Matthew Weiner, creator of the TV series Mad Men, acknowledged the influence of The Twilight Zone on his work. Weiner said. List of The Twilight Zone episodes Zicree, Marc Scott: The Twilight Zone Companion. Sillman-James Press, 1982 DeVoe, Bill.. Trivia from The Twilight Zone. Albany, GA: Bear Manor Media. ISBN 978-1-59393-136-0 Grams, Martin.. The Twilight Zone: Unlocking the Door to a Television Classic. Churchville, MD: OTR Publishing. ISBN 978-0-9703310-9-0 "A Stop at Willoughby" on IMDb "A Stop at Willoughby" at TV.com
Warren Albert Stevens was an American stage and television actor. Born in Clarks Summit, Stevens began his acting career after serving in the United States Army Air Forces as a pilot during World War II. A founding member of The Actor's Studio in New York, Stevens received notice on Broadway in the late 1940s, thereafter was offered a Hollywood contract at 20th Century Fox, his first Broadway role was in his first movie role followed in The Frogmen. As a young studio contract player, Stevens had little choice of material, he appeared in films that included Phone Call from a Stranger, Wait Till the Sun Shines and Gorilla at Large. A memorable movie role was that of the ill-fated "Doc" Ostrow in the science fiction film Forbidden Planet, he had supporting roles in The Barefoot Contessa with Humphrey Bogart and Intent to Kill. Despite occasional parts in big films, Stevens was unable to break out into A-list movies, so he carved out a career in television as a journeyman dramatic actor. Stevens was a Democrat who supported the campaign of Adlai Stevenson during the 1952 presidential election.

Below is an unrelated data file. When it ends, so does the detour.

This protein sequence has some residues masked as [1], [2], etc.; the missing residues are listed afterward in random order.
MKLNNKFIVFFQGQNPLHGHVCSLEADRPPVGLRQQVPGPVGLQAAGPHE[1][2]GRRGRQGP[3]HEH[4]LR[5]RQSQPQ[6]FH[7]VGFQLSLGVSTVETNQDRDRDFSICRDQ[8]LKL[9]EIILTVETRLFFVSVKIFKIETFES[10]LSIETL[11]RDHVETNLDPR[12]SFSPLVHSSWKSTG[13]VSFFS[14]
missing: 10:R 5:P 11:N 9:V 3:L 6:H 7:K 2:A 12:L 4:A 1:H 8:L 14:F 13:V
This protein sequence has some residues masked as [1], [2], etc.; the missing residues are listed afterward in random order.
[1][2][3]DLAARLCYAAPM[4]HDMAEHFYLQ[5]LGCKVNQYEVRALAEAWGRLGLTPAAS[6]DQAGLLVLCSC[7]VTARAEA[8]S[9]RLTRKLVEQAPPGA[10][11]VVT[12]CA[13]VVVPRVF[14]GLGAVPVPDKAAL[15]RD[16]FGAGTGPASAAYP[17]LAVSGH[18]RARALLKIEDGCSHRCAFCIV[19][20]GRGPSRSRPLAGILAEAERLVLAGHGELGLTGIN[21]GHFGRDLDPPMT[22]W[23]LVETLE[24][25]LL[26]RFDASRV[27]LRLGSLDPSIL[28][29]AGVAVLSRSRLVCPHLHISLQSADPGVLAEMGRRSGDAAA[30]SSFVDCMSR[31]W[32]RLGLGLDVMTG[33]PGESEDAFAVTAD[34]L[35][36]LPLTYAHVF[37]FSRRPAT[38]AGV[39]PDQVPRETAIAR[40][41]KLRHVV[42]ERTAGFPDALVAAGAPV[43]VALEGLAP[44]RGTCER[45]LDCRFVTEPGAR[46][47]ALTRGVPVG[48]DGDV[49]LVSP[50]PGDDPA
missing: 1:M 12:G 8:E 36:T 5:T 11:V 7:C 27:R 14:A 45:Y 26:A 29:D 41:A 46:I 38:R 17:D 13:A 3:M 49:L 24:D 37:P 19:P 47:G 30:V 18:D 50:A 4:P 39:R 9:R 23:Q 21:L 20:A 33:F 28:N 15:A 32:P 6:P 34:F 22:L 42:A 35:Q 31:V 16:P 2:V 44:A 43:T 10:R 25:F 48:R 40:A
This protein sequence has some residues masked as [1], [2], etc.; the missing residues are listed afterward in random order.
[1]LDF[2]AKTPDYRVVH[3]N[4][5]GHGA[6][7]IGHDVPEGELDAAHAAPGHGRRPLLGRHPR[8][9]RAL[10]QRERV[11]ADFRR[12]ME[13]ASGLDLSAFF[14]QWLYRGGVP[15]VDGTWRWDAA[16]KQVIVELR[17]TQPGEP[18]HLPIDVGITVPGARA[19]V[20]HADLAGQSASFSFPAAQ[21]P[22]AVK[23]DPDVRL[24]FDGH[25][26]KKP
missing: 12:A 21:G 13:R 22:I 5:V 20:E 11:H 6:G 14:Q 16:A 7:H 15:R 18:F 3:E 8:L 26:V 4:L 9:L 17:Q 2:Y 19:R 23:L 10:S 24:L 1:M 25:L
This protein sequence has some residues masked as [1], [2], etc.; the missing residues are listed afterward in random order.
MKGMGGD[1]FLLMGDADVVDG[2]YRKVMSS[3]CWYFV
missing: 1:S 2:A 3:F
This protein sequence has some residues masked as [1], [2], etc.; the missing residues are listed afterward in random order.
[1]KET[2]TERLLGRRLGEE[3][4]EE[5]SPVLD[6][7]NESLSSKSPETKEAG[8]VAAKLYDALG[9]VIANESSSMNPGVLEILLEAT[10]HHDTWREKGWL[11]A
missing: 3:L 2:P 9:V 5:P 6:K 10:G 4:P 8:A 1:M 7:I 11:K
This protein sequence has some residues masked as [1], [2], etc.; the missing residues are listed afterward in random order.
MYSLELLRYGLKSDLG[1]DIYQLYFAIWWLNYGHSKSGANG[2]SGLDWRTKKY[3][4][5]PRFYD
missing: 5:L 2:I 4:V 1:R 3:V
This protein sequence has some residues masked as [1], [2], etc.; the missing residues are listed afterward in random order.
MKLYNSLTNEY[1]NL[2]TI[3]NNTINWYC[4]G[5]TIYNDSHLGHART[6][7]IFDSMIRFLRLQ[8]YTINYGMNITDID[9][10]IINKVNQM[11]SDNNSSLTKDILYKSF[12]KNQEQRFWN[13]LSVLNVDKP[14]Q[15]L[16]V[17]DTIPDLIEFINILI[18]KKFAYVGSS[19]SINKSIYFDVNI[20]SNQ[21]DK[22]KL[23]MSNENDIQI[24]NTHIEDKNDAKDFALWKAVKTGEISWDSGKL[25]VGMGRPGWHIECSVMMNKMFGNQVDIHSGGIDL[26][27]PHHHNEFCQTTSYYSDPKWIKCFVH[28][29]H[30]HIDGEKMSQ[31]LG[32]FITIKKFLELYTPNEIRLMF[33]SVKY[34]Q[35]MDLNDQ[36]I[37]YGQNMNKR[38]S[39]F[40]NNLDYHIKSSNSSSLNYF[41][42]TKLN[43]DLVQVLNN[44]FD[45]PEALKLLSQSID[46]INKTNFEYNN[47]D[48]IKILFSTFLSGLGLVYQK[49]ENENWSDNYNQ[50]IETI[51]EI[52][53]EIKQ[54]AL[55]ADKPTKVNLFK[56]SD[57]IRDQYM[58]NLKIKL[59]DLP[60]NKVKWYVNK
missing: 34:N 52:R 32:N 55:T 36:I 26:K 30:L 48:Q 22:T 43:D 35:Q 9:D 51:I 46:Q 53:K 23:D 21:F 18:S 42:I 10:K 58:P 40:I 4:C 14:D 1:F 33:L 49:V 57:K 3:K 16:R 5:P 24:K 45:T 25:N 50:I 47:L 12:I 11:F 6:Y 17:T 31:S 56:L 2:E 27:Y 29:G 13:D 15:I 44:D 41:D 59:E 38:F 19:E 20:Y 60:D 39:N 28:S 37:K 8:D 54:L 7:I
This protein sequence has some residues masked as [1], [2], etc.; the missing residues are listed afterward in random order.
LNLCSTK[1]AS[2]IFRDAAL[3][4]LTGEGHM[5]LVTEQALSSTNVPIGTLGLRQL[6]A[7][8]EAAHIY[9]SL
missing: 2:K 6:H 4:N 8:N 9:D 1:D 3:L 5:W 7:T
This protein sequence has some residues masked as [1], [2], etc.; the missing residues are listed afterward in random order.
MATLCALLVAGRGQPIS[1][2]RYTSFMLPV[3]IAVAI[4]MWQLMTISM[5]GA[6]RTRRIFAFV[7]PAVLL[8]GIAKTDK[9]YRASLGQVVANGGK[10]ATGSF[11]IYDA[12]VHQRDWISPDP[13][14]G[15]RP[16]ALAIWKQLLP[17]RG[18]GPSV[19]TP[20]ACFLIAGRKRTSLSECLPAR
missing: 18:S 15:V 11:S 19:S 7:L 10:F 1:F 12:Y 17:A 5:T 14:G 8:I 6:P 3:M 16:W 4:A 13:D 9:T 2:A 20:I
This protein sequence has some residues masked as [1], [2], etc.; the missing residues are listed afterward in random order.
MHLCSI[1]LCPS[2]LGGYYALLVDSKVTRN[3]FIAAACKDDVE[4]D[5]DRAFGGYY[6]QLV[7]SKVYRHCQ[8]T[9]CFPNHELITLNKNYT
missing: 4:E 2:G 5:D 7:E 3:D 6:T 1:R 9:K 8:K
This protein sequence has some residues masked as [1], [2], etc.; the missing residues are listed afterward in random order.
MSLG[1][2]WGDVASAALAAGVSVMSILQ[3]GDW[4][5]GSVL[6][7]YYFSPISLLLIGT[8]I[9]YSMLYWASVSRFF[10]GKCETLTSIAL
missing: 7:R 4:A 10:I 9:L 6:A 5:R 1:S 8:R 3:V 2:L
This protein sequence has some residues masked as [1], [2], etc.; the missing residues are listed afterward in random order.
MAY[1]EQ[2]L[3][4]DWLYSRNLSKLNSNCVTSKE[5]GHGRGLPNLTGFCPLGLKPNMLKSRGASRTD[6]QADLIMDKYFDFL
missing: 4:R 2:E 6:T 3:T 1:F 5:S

He co-starred as Lt. William Storm in Tales of the 77th Bengal Lancers, a prime time adventure series set in India. Stevens provided the voice of John Bracken in season one of Bracken's World, he played the role of Elliot Carson in the daytime series Return to Peyton Place during its two-year run. He appeared in over 150 prime time shows from the 1950s to the early 1980s, including: Golden Age anthology series, Mysteries Hawaiian Eye, Perry Mason, The Untouchables, Climax!, Surfside 6, 77 Sunset Strip, Behind Closed Doors, I Spy, The Man from U. N. C. L. E. Ironside, The Mod Squad, Cannon, Mission: Impossible. Horror and Sci Fi Inner Sanctum, Alfred Hitchcock Presents, The Twilight Zone, One Step Beyond, Mission: Impossible, The Outer Limits, Star Trek, Voyage to the Bottom of the Sea, The Time Tunnel, Science Fiction Theater, Land of the Giants Comedies The Donna Reed Show Westerns, Wagon Train, The Alaskans, Bonanza, Daniel Boone, The Virginian and Have Gun, Will Travel. Tombstone Territory, Stoney Burke Stevens' appearances on CBS's Have Gun, Will Travel introduced him to Richard Boone, who hired him for a continuing television role on The Richard Boone Show, an award-winning NBC anthology series which lasted for the 1963–1964 season.